I had been doing yoga for a couple of years already before joining a coding boot camp in Lisbon. I was so delighted to see that Le Wagon included a yoga session in a weekly schedule that I could almost feel my neck muscles relaxing when I read it. Being a multipotentialite, I love unexpected combosand the intersection between web development and yoga is one of them. And Ill tell you a secret: Im not alone.

So there were things I expected to get out of doing yoga during the bootcamp:

  1. Increased flexibility after sitting still for hours.
  2. Better mobilitysince Ive had issues with sciatica for years now, I knew I just couldnt afford not to do some form of exercises, and so it happened that yoga met my needs best.
  3. Relax. Since a coding bootcamp = very busy schedule, setting aside an hour or two to only focus on yourself is a great way to unwind.

Working as a programmer, you are constantly exposed to shifting feelings. One day you feel like youre on top of the world as that little JavaScript element finally started doing what you wanted it to, the next day you spend hours chasing a bug that turns out to be something as trivial as a typo (refreshing your browser and not understanding why your changes are not being applied, only to discover youve been staring at production, not development, anyone?). This job can be a lot of fun, but you also need ways to handle the frustrations, self-doubt, and short deadlines.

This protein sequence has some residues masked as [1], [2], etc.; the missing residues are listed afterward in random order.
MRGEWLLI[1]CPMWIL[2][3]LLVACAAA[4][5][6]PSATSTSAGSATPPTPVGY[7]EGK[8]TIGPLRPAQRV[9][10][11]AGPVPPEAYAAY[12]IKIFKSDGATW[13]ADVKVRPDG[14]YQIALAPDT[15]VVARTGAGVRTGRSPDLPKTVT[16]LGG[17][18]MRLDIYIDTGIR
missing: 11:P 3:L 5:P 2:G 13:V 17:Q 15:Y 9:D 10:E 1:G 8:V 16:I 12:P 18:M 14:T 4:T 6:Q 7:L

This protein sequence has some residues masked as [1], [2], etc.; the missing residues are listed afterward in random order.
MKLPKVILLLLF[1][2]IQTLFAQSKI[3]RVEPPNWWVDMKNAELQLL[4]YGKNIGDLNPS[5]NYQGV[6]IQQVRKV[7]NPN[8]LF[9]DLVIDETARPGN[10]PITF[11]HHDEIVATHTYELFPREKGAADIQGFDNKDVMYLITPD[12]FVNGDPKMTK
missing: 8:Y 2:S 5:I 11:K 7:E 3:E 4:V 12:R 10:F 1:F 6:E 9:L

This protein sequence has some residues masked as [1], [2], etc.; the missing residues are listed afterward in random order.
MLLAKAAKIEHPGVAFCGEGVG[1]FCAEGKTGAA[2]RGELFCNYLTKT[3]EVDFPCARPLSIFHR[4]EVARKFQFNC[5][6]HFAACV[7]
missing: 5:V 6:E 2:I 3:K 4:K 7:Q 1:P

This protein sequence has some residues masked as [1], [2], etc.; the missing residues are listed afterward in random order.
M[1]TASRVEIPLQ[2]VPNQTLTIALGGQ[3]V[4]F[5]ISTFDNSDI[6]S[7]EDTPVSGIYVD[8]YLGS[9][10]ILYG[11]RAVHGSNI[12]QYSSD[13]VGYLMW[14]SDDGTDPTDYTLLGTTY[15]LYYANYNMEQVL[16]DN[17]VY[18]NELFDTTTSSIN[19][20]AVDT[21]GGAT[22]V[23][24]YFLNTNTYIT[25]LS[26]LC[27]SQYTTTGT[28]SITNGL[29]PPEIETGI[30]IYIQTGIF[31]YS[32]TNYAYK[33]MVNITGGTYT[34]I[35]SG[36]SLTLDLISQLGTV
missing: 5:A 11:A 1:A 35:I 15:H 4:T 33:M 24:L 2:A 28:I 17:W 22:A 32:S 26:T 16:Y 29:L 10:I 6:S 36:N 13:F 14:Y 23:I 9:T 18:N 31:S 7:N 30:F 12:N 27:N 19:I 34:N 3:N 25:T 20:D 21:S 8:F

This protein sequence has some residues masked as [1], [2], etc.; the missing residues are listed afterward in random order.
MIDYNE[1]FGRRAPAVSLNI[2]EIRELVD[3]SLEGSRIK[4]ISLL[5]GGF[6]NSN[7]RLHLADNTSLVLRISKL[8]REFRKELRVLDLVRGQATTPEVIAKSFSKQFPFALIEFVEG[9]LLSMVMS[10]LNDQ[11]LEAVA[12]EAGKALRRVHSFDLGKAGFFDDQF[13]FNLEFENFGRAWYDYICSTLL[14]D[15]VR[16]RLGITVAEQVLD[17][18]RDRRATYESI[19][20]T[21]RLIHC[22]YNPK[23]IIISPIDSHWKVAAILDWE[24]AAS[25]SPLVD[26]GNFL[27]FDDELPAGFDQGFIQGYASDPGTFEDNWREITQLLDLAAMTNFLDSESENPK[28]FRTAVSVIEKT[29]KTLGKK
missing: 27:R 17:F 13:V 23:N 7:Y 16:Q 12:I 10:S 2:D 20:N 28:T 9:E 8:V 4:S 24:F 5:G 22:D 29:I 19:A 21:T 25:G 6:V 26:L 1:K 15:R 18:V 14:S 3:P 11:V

You might carry in your mind the idea that yoga is a stretching activity mainly for women who dont understand real physical activity, as public opinion is often telling you. If so, I encourage you to try it at least once.

Just try to choose a good, experienced teacher rather than one of those slack training-center classes where the main focus is on looking good and not sweating too much. Perhaps, just perhaps, you might change your mind.

During my time at Le Wagon I discovered some unexpected benefits of yoga and was surprised by how regular practice was influencing my progress in learning programming. I happily continue to take advantage of all these discov...


How I went from stay-at-home mum to Front-end Web Developer - Medium

Photo by: Matthew Henry

I thought about writing about my personal coding journey many times, but never had the courage to do so. I was dismissive and thought: Why would anyone want to read this?

Developers come from all walks of life. However, I want to talk about learning to code with young children, and the challenges of juggling parenting and studying.